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Gaither, Charlton in Diamond League Final – Bahamas Tribune

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SPRINTER Tynia Gaither, left, and high hurdler Devynne Charlton, right, are the only two Bahamians who secured a spot in the Wanda Diamond League Final this week in Zurich, Switzerland.
As of Tuesday, September 6, 2022
By BRENT STUBBS
Senior Sports Reporter
bstubbs@tribunemdedia.net
After four months and 12 meetings, high hurdler Devynne Charlton and sprinter Tynia Gaither are the only two Bahamians who survived for a spot in the Wanda Diamond League Final this week in Zurich, Switzerland.
The league’s most dramatic climax will take place on Wednesday and Thursday when 32 champions will be crowned with the prestigious Diamond Trophy in the series final at Weltklasse Zurich.
While six finals will take place at a city event on Wednesday, Gaither and Charlton will be among the remaining 26 featured at the Letzigrund Stadium on Thursday.
The duo earned their berths in the series of events that took place from May 14 in Doha, Qatar, to Brussels, Belgium on September 2. In the series of meets throughout that period, athletes earned points from 13 meetings across four continents.
Notably absent from the list is Olympic and world champion Shaunae Miller- Uibo, who qualified in both the women’s 200 and 400 metres, but she opted not to compete.
Instead, she shut down her season after winning the gold medal at the North American, Central American and Caribbean Championships in Grand Bahama a few weeks ago.
The 28-year-old Bahamian multiple national record holder finished the series in fourth place in the 200m with 12 points from two meets, while she occupied the second spot in the 400m with 22 points in thee meets.
Gaither, the 29-year-old Grand Bahamian native, is having undoubtedly her finest season, having emerged in her first Diamond League Final tied for fifth place with American Gabrielle Thomas, Swiss sprinter Mujinga Kambundji and Great Britain’s Beth Dobbin, all with 10 points from two meets.
Jamaica’s Shericka Jackson tops the field with 23 points from three meets. Jackson, who has had a terrific transformation from the 400m to the sprints, winning a medal in just about every international meet she competed in, is also entered in the 100 at number three behind Marie-Josee Ta Lou of the Ivory Coast and fellow Jamaican sensation Shelly- Ann Fraser-Pryce, who is going for her fifth Diamond League title.
Like Gaither, national record holder Charlton is making her debut in the women’s 100m hurdles as she capped off a tremendous season that started with a silver medal at the World Indoor Championships, another at the Commonwealth Games in Birmingham, England and a bronze in the NACAC Championships at home.
Charlton, 26, is tied for second place in the standings with Puerto Rico’s Olympic champion and world championship bronze medallist Jasmine Camacho-Quinn, both with 16 points from a pair of meets.
The leader of the pack is World and Commonwealth Games champion Tobi Amusan, the world record holder with 22 points from three meets.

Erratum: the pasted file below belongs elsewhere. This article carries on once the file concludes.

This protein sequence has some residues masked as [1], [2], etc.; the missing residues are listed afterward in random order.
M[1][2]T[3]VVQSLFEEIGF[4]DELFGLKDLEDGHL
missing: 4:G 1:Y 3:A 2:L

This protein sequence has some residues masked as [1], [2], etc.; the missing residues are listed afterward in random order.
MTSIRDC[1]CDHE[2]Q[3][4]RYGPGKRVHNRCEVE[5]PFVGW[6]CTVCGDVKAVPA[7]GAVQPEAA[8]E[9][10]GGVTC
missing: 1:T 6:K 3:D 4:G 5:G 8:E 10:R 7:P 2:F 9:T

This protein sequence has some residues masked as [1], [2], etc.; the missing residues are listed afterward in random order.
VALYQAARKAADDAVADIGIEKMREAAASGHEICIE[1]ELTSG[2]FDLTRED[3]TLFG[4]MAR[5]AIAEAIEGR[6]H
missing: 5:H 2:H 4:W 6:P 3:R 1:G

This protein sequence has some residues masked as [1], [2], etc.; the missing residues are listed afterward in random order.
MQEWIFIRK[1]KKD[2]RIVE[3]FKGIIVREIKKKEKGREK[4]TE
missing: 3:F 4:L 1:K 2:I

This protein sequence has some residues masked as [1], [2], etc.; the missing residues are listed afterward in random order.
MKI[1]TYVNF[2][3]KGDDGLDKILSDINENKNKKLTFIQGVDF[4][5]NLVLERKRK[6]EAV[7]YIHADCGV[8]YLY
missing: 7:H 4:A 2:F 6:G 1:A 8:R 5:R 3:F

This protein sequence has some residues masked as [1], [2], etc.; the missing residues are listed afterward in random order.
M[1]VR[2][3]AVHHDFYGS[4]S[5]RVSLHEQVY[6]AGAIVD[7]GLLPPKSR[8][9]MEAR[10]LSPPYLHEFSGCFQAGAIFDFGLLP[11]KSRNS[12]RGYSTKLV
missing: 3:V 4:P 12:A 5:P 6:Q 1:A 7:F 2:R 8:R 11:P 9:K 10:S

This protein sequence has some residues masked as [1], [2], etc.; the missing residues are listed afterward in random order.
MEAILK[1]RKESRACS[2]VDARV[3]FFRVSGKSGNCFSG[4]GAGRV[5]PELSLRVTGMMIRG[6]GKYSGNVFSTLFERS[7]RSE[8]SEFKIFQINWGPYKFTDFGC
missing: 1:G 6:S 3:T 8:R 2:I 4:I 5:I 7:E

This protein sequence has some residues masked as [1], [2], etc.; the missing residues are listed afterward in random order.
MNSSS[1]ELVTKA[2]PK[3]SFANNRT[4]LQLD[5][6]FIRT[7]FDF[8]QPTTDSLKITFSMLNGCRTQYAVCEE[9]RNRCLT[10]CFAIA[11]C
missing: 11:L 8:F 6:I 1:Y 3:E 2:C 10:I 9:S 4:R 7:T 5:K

The women’s 100m hurdles will take place at 7:25pm on Thursday with Charlton competing against Amusan, Camacho-Quinn, Jamaican world championship silver medallist Britany Anderson, former world record holder Kendra Harrison along with Nia Ali and Tia Jones, all from the United States, Switzerland’s Ditaji Kambundji and Poland’s Pia Skrzyszowska.
“I’m feeling pretty good, looking forward to rounding out my season with a strong performance,” Charlton said.
“It’s a tough field and should make for a really fast race. “I’m focused on having a good execution to put myself in the running.”
Charlton, ranked at number seven in the world and a seventh place finisher at the World Championships, heads into the meet having lowered the Bahamian national record to 12.46 for her lifetime best at the Bahamas National Championships at the Thomas A Robinson National Stadium in June.
Amusan clocked 12.12 in the semi-finals at the World Championships in Eugene, Oregon in July for the world record before she lowered it in a wind-aided 12.06 in the final that wasn’t a legal time.
The 29-year-old Gaither, on the other hand, rebounded from a false start in the 100m at the World Championships to make the semi-finals of the 200m.
Then she went on to the Commonwealth Games where she got seventh in the 100m and was a silver medallist in both the 100m and the women’s 4 x 100m on a brilliant comeback leg at the NACAC Championships.
Gaither, currently ranked at No.27 in the world with her lifetime of 22.41 this season, will run in the 200m at 9:42 pm against a stacked field.
The field includes Jackson with the world’s fastest time of 22.41 this year, Americans Thomas, Jenna Prandini and Tamara Clark, Swiss’ Kambundji, Dobbin from Great Britain and Ida Karstoft from Denmark.
In addition to winning the Diamond League trophy, athletes will be competing for a total of $30,000 in prize money with a further $30,000 distributed amongst the other finalists. While first place will pocket $30,000, second place will collect $12,000, third place $7,000, fourth place $4,000, fifth place $2,500, sixth place $2,000, seventh place $1,500 and eighth place receives $1,000.
From the Diamond League series, the overall winner will also get $10,000, second place $6,000, third $3,500, fourth $2,000, fifth $1,250, sixth $1,000, seventh $750 and eighth earns $500.
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